Tuesday, June 26, 2012

CSA Newsletter

Greetings from the Garden!  This box has lettuce and salad greens, beet thinnings, bok choy, kohlrabi, celery, Asian red turnips, carrots, snap peas, radishes, asparagus, green onions, and flat leaf parsley.

Field Notes.  Looking back I see I keep starting this section off with "Ken has been busy."  Spring and fall are the busiest times for farming.  Ken has been planting and cultivating.  After every rain he watches and once the soil is no longer sticky, he is out going over the entire garden and field with a triangle hoe.  He moves quickly and efficiently.  He say it is like voting in Chicago - "Do it early and do it often!"  The earlier he slices off the tiny weeds, the easier it is.  And he tends to fluff the top soil layer as he goes down the row. That fluffed soil is more receptive to taking in the next rain.
celery, green onions and radishes

It is also time to thin several crops - main season plantings of carrots, beets, parsnips, etc.  We had a dear friend who could not "kill" any of those overcrowded root crops.  As a result he always had small and spindly root crops.  Thinning is an on your knees type of job.  So Ken balances dancing down the row with a hoe and thinning.

Ken has also been spiffing up the place a bit for the garden and field tour on Sunday July 8th.  Please mark your calendars and let me know if you plan to attend so I have a general idea of how much food to prepare.

bok choy
From the Kitchen.  Summer crops!  Celery has arrived.  We eat celery raw, in stir fry and soups.  We dry the leaves on a sheet of newspaper on a flat surface away from a window so the sun does not fade the leaves, but in a spot with good airflow, so the leaves dry.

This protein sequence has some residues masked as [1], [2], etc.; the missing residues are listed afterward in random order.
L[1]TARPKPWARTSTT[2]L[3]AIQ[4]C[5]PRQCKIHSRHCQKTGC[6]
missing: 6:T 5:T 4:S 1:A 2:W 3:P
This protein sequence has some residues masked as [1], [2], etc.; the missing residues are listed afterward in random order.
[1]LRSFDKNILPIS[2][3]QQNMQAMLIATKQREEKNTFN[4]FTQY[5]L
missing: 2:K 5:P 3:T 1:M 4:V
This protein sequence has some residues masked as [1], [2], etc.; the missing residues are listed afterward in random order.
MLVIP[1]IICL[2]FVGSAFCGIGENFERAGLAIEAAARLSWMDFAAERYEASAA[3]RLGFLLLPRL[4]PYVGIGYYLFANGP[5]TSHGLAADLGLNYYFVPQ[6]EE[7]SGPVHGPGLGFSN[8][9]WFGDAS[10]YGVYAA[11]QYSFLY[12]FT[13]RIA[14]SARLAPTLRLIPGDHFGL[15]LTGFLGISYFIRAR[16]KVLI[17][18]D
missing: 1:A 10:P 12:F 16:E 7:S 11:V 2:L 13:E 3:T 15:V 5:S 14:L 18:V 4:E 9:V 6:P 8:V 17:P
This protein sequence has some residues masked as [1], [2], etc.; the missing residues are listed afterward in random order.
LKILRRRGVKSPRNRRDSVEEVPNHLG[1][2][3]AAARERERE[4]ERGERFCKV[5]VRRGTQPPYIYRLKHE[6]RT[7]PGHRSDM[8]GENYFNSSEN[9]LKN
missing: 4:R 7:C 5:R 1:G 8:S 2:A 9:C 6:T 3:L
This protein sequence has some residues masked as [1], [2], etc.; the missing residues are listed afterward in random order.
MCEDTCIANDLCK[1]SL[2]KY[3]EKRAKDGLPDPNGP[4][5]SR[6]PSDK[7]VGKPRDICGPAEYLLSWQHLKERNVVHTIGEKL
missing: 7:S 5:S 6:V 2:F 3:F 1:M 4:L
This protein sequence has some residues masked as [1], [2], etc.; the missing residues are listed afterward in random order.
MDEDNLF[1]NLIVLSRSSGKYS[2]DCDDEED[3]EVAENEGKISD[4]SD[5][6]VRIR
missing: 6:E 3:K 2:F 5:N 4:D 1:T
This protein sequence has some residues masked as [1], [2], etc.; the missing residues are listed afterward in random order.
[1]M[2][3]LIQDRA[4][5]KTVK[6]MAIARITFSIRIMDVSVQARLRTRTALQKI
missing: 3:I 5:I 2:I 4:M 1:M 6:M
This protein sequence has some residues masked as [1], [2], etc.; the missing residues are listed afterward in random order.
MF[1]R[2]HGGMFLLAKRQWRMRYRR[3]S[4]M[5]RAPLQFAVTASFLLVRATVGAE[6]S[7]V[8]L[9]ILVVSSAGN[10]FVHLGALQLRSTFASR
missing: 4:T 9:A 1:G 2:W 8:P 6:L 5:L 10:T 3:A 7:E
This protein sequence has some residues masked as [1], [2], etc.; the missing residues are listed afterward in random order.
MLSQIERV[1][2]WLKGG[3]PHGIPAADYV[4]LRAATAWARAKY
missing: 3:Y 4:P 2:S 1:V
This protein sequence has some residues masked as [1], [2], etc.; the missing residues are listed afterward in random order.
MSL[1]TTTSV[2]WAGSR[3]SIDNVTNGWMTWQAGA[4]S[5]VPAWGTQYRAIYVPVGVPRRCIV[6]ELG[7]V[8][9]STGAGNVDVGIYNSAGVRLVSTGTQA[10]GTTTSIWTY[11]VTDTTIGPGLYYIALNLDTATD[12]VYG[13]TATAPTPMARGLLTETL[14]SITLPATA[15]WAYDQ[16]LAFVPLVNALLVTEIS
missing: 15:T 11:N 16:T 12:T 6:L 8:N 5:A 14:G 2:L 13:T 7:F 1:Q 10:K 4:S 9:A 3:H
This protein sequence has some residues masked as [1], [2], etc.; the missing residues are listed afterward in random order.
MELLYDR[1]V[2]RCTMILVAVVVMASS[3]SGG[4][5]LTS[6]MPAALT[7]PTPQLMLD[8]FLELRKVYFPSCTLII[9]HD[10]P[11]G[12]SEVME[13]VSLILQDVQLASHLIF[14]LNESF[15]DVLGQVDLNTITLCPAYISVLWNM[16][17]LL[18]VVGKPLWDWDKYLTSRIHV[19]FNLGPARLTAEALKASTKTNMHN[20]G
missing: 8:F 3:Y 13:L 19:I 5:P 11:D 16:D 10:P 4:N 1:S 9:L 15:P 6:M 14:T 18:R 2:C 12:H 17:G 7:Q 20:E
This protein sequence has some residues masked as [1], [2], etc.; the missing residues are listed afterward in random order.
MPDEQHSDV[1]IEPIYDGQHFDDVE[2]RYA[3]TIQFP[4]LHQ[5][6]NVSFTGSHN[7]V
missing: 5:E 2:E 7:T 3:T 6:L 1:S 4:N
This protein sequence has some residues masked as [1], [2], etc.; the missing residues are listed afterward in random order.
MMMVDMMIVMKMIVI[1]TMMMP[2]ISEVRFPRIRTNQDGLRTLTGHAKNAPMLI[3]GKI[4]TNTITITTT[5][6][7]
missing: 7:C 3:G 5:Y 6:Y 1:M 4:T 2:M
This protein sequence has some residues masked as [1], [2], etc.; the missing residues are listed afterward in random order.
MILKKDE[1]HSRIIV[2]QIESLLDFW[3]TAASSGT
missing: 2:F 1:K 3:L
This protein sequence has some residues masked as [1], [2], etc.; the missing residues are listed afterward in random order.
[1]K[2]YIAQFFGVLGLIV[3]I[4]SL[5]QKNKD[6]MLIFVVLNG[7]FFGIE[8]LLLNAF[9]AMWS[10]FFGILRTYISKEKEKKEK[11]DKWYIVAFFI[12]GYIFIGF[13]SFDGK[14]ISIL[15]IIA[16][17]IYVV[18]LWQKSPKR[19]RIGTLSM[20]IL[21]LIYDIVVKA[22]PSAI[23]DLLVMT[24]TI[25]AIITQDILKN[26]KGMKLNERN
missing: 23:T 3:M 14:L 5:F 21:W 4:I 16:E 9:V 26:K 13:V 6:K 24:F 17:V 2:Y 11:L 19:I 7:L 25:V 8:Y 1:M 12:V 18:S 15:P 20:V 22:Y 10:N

Bok choy is an early summer Asian vegetable.  It was the original ingredient in chop suey before celery.  I tend to separate leaves from stem so I can cook the chopped stem about a minute or two and then add the sliced leaves just before serving.  Bok choy is versatile and mild - I add to stir fry and soups.

Kohlrabi is another of what I call the "bonus vegetables." Both the leaves and swollen stem are delicious.  Ken likes the bulb sliced and salted or peeled, cubed and cooked.  It tastes a lot like broccoli stem.  Treat the leaves like the bok choy or cabbage or kale. I slice the leaves and store separately from the bulb. 

Turnips - another bonus vegetable.  Turnip greens are wonderful in braising mixes.  They are incredibly nutritious. Ken suggests you rinse the roots, slice thinly and salt - a beautiful addition to salads or eaten as a "quick pickle.".  This is a new variety for us.  Let us know what you think

Two weekends ago I convinced a cabin owner / regular vegetable customer to try beet thinnings in place of spinach in salad and cooked dishes.  It was a hard sell as his wife likes beet roots, but he does not.  This past weekend he came back requesting beet greens; he actually likes them better than spinach.  Try the beet greens in place of spinach - they are great.

1)  NEXT WEEK Harvest day and vegetable pick up moves from Wed July 4th to MONDAY July 2nd.  Enjoy the holiday!
2) The Keppers Annual Garden and Field tour is Sunday July 8th from 2 - 4 pm.  Tours and talk will be followed by some garden snacks.  RSVP is appreciated so I know how much food to prepare.

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